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Why Snow?

The Importance of Snow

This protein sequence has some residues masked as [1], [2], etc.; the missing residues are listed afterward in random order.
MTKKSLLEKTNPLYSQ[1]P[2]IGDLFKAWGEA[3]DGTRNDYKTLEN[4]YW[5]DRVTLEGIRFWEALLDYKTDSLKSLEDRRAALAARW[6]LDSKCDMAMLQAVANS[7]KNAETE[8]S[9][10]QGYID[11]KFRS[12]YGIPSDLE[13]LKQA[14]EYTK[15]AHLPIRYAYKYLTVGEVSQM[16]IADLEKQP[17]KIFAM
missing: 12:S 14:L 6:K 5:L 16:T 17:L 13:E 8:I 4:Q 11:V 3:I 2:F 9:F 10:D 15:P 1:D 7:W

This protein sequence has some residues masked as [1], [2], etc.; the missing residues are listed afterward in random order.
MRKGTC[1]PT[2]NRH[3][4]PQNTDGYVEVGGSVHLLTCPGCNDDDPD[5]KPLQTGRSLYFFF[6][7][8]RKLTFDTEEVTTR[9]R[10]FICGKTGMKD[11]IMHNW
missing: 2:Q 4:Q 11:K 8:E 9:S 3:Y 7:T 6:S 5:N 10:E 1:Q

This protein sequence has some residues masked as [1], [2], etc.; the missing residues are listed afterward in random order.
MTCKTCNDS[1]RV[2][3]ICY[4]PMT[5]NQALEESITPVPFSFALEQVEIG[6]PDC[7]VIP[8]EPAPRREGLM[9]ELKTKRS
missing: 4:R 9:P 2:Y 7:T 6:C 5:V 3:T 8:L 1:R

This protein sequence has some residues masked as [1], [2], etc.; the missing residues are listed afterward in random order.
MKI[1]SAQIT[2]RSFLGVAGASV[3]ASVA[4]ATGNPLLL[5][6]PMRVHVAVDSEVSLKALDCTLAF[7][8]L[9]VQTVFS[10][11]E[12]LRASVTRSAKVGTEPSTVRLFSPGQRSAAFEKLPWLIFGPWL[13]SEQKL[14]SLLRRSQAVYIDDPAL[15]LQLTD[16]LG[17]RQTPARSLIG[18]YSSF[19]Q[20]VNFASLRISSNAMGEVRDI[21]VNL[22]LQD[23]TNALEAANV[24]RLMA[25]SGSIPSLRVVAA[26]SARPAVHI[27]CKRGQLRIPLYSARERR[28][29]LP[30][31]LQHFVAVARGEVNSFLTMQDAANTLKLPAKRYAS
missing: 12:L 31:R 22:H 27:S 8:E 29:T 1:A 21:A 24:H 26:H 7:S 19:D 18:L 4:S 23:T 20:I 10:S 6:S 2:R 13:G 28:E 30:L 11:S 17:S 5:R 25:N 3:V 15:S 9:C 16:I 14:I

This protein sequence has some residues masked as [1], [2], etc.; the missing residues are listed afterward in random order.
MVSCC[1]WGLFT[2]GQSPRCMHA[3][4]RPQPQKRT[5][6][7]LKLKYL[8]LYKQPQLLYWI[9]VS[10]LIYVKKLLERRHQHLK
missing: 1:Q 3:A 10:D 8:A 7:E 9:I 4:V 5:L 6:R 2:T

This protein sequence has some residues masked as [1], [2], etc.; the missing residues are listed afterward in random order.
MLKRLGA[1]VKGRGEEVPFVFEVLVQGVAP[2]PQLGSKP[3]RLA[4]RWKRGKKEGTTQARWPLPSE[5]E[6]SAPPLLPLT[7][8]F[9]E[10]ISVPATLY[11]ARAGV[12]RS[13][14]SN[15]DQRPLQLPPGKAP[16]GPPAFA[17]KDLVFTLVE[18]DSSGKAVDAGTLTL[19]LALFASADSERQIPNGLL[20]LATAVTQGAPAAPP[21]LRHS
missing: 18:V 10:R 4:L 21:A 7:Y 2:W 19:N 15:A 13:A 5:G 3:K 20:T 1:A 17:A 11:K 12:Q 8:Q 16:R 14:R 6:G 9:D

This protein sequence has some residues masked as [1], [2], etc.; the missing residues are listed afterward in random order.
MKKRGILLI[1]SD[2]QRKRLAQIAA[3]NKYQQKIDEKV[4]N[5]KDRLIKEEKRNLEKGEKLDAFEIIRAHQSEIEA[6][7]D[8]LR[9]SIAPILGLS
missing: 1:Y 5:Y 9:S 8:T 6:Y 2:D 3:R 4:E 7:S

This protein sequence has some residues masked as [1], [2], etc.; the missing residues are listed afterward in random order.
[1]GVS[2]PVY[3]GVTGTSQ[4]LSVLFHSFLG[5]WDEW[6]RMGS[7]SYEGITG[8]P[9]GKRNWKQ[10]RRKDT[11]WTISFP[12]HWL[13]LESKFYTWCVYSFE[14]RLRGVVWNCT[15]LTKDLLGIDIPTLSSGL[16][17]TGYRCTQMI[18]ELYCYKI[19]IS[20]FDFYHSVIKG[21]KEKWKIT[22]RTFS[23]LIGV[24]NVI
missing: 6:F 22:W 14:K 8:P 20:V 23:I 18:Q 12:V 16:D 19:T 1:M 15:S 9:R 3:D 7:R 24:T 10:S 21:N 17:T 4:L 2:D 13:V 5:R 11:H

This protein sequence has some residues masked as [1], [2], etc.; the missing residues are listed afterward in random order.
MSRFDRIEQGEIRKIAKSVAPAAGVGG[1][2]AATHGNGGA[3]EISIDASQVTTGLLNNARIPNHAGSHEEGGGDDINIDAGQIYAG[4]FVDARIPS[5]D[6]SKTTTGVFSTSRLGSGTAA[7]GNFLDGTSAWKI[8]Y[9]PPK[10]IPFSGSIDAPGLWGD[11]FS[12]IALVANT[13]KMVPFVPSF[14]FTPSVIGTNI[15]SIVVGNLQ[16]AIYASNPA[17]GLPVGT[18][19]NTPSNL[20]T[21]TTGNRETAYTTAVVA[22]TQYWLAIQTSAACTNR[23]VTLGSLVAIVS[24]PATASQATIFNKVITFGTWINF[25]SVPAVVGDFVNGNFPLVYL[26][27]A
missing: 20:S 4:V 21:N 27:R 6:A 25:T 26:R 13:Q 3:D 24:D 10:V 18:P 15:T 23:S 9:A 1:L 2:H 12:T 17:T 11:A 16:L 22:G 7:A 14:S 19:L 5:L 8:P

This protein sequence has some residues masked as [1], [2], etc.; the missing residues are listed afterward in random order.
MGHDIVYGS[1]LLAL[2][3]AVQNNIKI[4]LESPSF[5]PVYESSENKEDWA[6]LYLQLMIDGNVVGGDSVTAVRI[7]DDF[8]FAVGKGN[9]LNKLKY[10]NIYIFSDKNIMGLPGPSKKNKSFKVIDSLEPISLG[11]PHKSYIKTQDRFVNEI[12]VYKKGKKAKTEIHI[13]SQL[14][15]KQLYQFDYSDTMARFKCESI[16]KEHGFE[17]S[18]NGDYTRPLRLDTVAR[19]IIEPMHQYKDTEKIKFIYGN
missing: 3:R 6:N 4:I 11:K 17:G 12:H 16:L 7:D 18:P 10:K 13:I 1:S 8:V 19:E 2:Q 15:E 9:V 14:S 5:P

Snow is one of our planet's most precious resources. It supports a considerable percentage of the world's agriculture, underpins a wide range of industries including power generation, and supports a multi-billion dollar outdoor recreation industry. Climate-driven changes in snow cover, now clearly underway, will have pronounced ramifications for our economic and social well-being because of the beneficial value of snow. These climate-driven changes will also impact in ways unknown transportation and commerce, where it tends to have an adverse effect as a weather and road hazard. Combined, the widespread impact of snow, both positive and negative, demands that we understand where it is, how much of it there is, and how its amount and distribution is changing over seasons and decades. This information is of particular relevance in regards to water availability, food production, and power generation.  It is equally important in our efforts to predict the future trajectory Earth's climate, in which snow plays an outsized role. Snow properties like albedo, surface roughness and thermal conductivity control the surface energy budget when the ground is snow-covered. We can succinctly summarize the importance of snow to life on earth by stating "Snow: it quenches our thirst and cools our planet."